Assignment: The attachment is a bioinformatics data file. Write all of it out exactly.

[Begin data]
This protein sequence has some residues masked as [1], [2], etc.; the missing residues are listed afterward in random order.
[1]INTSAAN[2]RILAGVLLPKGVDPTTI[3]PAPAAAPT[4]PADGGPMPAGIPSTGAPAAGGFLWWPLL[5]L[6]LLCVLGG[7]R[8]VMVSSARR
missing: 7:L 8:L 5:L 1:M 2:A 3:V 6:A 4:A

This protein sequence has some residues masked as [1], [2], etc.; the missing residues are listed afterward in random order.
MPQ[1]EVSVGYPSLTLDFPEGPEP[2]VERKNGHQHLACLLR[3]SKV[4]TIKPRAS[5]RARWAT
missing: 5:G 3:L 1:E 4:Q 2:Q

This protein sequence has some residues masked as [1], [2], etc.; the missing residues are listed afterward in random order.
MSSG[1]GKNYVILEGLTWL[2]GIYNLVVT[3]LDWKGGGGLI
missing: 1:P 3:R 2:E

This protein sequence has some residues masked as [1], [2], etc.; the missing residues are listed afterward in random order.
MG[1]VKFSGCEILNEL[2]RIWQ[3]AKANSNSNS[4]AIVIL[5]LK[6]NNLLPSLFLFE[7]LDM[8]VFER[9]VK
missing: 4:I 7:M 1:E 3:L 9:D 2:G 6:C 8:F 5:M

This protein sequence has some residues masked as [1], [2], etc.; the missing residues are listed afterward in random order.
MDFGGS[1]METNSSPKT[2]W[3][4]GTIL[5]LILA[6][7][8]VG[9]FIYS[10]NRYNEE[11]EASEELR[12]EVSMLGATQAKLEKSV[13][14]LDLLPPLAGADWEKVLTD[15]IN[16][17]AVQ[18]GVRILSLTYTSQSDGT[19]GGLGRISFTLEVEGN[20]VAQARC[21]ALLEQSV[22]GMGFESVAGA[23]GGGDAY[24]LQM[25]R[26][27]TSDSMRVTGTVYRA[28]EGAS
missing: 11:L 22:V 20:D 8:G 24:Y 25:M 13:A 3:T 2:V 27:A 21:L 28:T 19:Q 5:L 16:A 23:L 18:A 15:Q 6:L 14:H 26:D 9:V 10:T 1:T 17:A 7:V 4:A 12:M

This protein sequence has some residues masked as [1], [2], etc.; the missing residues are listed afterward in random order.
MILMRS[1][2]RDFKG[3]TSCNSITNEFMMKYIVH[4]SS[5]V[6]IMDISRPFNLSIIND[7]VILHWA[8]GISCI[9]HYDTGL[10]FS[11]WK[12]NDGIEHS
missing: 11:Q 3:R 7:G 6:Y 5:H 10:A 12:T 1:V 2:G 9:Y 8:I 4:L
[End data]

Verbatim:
This protein sequence has some residues masked as [1], [2], etc.; the missing residues are listed afterward in random order.
[1]INTSAAN[2]RILAGVLLPKGVDPTTI[3]PAPAAAPT[4]PADGGPMPAGIPSTGAPAAGGFLWWPLL[5]L[6]LLCVLGG[7]R[8]VMVSSARR
missing: 7:L 8:L 5:L 1:M 2:A 3:V 6:A 4:A

This protein sequence has some residues masked as [1], [2], etc.; the missing residues are listed afterward in random order.
MPQ[1]EVSVGYPSLTLDFPEGPEP[2]VERKNGHQHLACLLR[3]SKV[4]TIKPRAS[5]RARWAT
missing: 5:G 3:L 1:E 4:Q 2:Q

This protein sequence has some residues masked as [1], [2], etc.; the missing residues are listed afterward in random order.
MSSG[1]GKNYVILEGLTWL[2]GIYNLVVT[3]LDWKGGGGLI
missing: 1:P 3:R 2:E

This protein sequence has some residues masked as [1], [2], etc.; the missing residues are listed afterward in random order.
MG[1]VKFSGCEILNEL[2]RIWQ[3]AKANSNSNS[4]AIVIL[5]LK[6]NNLLPSLFLFE[7]LDM[8]VFER[9]VK
missing: 4:I 7:M 1:E 3:L 9:D 2:G 6:C 8:F 5:M

This protein sequence has some residues masked as [1], [2], etc.; the missing residues are listed afterward in random order.
MDFGGS[1]METNSSPKT[2]W[3][4]GTIL[5]LILA[6][7][8]VG[9]FIYS[10]NRYNEE[11]EASEELR[12]EVSMLGATQAKLEKSV[13][14]LDLLPPLAGADWEKVLTD[15]IN[16][17]AVQ[18]GVRILSLTYTSQSDGT[19]GGLGRISFTLEVEGN[20]VAQARC[21]ALLEQSV[22]GMGFESVAGA[23]GGGDAY[24]LQM[25]R[26][27]TSDSMRVTGTVYRA[28]EGAS
missing: 11:L 22:V 20:D 8:G 24:Y 25:M 13:A 3:T 2:V 27:A 21:L 28:T 19:Q 5:L 16:A 23:L 18:A 15:Q 6:L 14:H 26:D 9:V 10:T 1:T 17:A 7:V 4:A 12:M

This protein sequence has some residues masked as [1], [2], etc.; the missing residues are listed afterward in random order.
MILMRS[1][2]RDFKG[3]TSCNSITNEFMMKYIVH[4]SS[5]V[6]IMDISRPFNLSIIND[7]VILHWA[8]GISCI[9]HYDTGL[10]FS[11]WK[12]NDGIEHS
missing: 11:Q 3:R 7:G 6:Y 5:H 10:A 12:T 1:V 2:G 9:Y 8:I 4:L